]]>This dissertation consists of simulated investigations into frequentist and ethical properties of an new RAR biased coin design. Chapter 2 proposes a new adaptive design for phase III clinical trials, a modification of the 2001 Bandyopadhyay and Biswas biased coin design. Simulations show how the new design continues to ethically expose patients to the better treatment while simultaneously mitigating power loss inherent in the original design. Chapters 2 and 3 expand the applicability of the new design to scenarios where treatment variances or covariate-treatment impacts are unequal. In Chapter 4, simulations demonstrate that the new response-adaptive biased coin design can be more ethical than equal allocation, even when patient outcomes are not immediately available. Each chapter illustrates the utility and benefits of the new design through a real-world application of an HIV treatment adherence intervention. Asymptotic results are applied to a special case of the BBS design and small sample implications are compared with simulated outcomes in Chapter 5.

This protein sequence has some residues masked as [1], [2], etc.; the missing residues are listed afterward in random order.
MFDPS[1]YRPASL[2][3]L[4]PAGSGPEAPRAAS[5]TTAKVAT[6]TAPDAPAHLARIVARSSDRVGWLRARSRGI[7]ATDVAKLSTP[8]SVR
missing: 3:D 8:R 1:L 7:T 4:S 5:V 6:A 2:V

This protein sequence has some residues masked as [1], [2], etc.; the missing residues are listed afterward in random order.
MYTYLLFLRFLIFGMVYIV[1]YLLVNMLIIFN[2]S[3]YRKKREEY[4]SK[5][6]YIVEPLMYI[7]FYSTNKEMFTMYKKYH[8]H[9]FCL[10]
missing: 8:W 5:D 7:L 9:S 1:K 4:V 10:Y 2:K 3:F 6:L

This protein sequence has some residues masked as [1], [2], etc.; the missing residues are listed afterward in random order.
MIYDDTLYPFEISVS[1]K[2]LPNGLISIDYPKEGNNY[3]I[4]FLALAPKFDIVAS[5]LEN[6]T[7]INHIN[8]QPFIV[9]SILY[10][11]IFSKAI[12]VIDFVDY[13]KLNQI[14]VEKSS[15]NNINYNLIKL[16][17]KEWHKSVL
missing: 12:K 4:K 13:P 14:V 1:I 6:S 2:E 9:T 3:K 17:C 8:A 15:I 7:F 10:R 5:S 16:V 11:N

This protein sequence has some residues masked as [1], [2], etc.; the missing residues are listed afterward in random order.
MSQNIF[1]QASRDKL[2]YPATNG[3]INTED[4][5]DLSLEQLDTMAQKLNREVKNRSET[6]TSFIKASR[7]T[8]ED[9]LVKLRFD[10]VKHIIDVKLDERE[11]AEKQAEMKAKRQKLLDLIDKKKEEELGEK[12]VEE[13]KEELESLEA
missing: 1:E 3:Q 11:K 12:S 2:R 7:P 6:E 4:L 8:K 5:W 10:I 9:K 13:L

Adviser: Kent M. Eskridge

]]>Advisor: David B. Marx

]]>Advisor: Anne M. Parkhurst

]]>Adviser: David Marx

]]>Adviser: Walter W. Stroup